the University of Wisconsin.
"There's a lack of demand that's driving this," adds San Diego
State University's David Ely. If you ask banks, "they would say
that loan demand is quite low right now, and they don't see a
turnaround of that in a dramatic way," he says.
Consumers, especially, have been steadily paying down their debt
loads since the Great Recession and although they've increased the
amount they borrow somewhat in the past year, they haven't shown
any signs that they're ready to borrow as much as the economy needs
to spark a robust recovery.
"A lot of consumers are deleveraging right now," says Johannes.
The lower rates are helping them to deleverage faster by allowing
them to refinance some of their loans, such as their mortgages, he
says. However, the cheap access to credit isn't spurring consumers
to spend the way the Fed hoped it would.
Businesses, in turn, are sitting on their profits, rather than
investing money in new supplies or new workers, say experts,
because they don't have a steady enough customer base to justify
the extra expense. "If you talk to businesses, they don't say we
don't have enough credit. The problem is we don't have enough
customers," says Rebel Cole, a professor of finance at DePaul
"There's a general paralysis that the Fed is fighting," adds
Johannes. "People and businesses, they're just saying, 'I don't
know what's going to happen and so what I'm going to do is I'm
going to try to preserve the capital I have now.'"
Since January 2012, revolving debt, which is mostly made up of
credit card debt, has fallen five months out of seven, according
to research from the Federal Reserve. Total consumer credit,
meanwhile, fell in July for the first time in 11 months.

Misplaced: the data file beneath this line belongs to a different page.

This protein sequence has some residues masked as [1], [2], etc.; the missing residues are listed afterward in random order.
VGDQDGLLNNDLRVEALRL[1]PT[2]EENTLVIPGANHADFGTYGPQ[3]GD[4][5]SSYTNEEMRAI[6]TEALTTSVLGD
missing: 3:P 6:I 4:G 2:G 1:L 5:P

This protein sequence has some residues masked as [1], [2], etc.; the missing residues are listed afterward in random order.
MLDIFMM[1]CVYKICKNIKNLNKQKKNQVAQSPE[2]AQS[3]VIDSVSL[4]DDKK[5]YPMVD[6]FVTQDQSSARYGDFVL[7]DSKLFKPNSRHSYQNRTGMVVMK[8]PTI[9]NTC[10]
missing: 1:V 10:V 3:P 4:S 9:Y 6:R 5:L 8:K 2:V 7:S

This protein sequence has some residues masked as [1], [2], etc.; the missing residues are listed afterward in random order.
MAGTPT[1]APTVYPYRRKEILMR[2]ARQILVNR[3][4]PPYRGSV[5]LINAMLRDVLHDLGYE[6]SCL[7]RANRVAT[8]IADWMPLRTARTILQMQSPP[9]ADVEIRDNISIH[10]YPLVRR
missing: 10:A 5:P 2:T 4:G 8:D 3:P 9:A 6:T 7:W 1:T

Economists say that the drop in debt is a strong sign that
consumers and businesses just aren't ready yet to spend more than
they can afford to quickly repay -- and that's dragging down the
"If the economy is going to recover, consumer spending is going
to be an important factor and although it's growing, it's not
growing as fast as it needs to really support a robust recovery,"
says Hamilton College's Ann Owen.
That, in turn, is partially why the Federal Reserve has decided
to extend the amount of time it plans to keep the federal funds
rate target at rock bottom. It's all about expectations, says
By extending the forecast, the Fed is sending a signal to
consumers and investors that short-term interest rates will remain
low for a while, so if they're thinking about investing in a new
car or in additional personnel for their small business, they still
have time to do it.
"The Fed is signaling to people that we're not done yet," says
Owen. "That could have an effect on confidence, which could have a
bigger impact on the economy than any small change in interest
A difficult task
Many economists, however, are doubtful that the Fed's efforts will
have much of an effect. "In general, the Fed is very good under
normal conditions at handling cyclical fluctuations in the
economy," says the University of Wisconsin's Jim Johannes. However,
the problems with the economy today are largely structural, he
says, and there's nothing the Fed can do about them.
"The frustration with the Federal Reserve is they've done about
everything in their policy toolkit to fight the cyclical factors,"
says Johannes. However, "the Fed is not equipped to fight
structural issues," such as state and federal budget deficits.
That said, "monetary policy is the only game in town," says San
Diego State University's Ely. The U.S. government is extremely
unlikely to invest federal funds into stimulating the economy and
so the Fed is trying to do what it can and show that it's not just
sitting on its hands.